About 150 people attempt to murder their (former) partner every year in Belgium
Share article:
Share article:

About 150 people attempt to murder their (former) partner every year in Belgium

There are often signals that indicate if a conflict between ex-partners can escalate. Credit: Pexels

Several experts have called on the Belgian police to intervene more quickly at signs of partner violence after a woman was killed by her former partner, who had been stalking her for several months, in the West Flanders province.

“The numbers are alarmingly high,” said Liesbet Stevens, deputy director of the Institute for the Equality of Women and Men, on Radio 1. “Every year, some twenty people are killed by an ex-partner. If we count all attempted murders and manslaughters, the number rises to about 150 people who fall victim to their ex-partner. Often, a long history of stalking and/or violence precedes the attempt,” she added.

“10% of all murders in Belgium are between ex-partners. Stalking is a big issue as well, about 22,000 reports are made every year,” said Anne Groenen, a criminologist at the UCLL University College, reports VRT NWS.

However, the experts admit that it is impossible to prevent all of these (attempted) murders, despite there often being signals that indicate if a conflict between ex-partners can escalate.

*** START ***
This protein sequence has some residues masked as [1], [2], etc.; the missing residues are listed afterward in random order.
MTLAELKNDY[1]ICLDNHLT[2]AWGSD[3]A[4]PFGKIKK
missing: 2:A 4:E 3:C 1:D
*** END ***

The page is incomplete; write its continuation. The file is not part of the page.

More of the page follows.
Related News:

 

“The history of the relationship certainly plays an important role,” said Stevens. “Has there been any violence before, or have there been threats with a weapon? Additionally, some periods are particularly dangerous, like the moment when a victim decides to end the relationship, for example. Pregnancy or childbirth can also be moments when the risk of violence is bigger,” she added.

The police and the Belgian courts have made a lot of progress, according to the two experts. “Stalking is now punishable, it has gotten easier to evict an offender from your home, and the police has strict instructions on how to handle violence between partners,” said Stevens. “But intervening quickly at the first signs, that still needs to be done more,” she added.

Maïthé Chini
The Brussels Times